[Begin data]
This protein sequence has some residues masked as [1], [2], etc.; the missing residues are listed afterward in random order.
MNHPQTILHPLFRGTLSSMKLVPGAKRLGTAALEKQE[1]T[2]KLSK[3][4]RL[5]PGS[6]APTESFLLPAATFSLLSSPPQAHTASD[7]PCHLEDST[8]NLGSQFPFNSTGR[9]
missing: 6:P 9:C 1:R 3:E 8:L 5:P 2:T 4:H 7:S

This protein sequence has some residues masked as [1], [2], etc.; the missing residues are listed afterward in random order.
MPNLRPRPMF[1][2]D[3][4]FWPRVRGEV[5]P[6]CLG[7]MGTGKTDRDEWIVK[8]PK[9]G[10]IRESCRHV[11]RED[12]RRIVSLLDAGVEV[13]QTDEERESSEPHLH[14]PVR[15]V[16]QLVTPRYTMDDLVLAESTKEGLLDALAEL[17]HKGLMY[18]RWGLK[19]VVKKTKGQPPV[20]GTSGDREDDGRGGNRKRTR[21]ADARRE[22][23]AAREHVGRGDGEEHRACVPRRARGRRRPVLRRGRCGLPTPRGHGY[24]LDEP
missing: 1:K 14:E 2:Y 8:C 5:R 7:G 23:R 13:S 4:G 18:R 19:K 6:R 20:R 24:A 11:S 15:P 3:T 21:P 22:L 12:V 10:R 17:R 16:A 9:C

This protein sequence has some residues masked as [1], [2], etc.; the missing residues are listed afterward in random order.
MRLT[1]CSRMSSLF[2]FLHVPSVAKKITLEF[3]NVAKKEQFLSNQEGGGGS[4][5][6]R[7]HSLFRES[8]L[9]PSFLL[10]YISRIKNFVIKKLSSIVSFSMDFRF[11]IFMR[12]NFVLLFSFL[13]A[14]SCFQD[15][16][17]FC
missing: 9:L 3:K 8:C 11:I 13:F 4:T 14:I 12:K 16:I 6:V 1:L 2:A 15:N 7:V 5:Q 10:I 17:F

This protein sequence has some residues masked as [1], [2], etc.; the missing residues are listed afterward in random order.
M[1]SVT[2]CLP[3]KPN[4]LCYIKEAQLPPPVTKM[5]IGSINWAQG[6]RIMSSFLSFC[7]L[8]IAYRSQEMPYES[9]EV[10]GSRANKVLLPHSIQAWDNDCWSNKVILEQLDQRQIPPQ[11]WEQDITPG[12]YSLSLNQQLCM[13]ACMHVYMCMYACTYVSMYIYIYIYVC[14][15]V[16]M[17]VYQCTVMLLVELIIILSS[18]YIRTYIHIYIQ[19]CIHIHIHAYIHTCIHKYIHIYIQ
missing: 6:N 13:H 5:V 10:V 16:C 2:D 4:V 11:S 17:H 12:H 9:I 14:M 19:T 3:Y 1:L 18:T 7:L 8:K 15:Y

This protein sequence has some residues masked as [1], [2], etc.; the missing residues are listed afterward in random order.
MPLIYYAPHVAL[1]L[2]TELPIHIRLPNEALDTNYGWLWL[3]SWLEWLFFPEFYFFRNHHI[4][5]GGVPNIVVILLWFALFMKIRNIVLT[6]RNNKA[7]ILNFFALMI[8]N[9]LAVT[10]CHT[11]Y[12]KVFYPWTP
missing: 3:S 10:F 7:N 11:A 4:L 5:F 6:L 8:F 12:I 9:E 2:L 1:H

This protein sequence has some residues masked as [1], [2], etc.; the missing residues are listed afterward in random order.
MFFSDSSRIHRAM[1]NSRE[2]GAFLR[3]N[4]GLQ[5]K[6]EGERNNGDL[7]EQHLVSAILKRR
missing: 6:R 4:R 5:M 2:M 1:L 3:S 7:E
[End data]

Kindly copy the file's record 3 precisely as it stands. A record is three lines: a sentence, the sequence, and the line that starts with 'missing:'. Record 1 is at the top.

This protein sequence has some residues masked as [1], [2], etc.; the missing residues are listed afterward in random order.
MRLT[1]CSRMSSLF[2]FLHVPSVAKKITLEF[3]NVAKKEQFLSNQEGGGGS[4][5][6]R[7]HSLFRES[8]L[9]PSFLL[10]YISRIKNFVIKKLSSIVSFSMDFRF[11]IFMR[12]NFVLLFSFL[13]A[14]SCFQD[15][16][17]FC
missing: 9:L 3:K 8:C 11:I 13:F 4:T 14:I 12:K 16:I 6:V 1:L 2:A 15:N 7:V 5:Q 10:I 17:F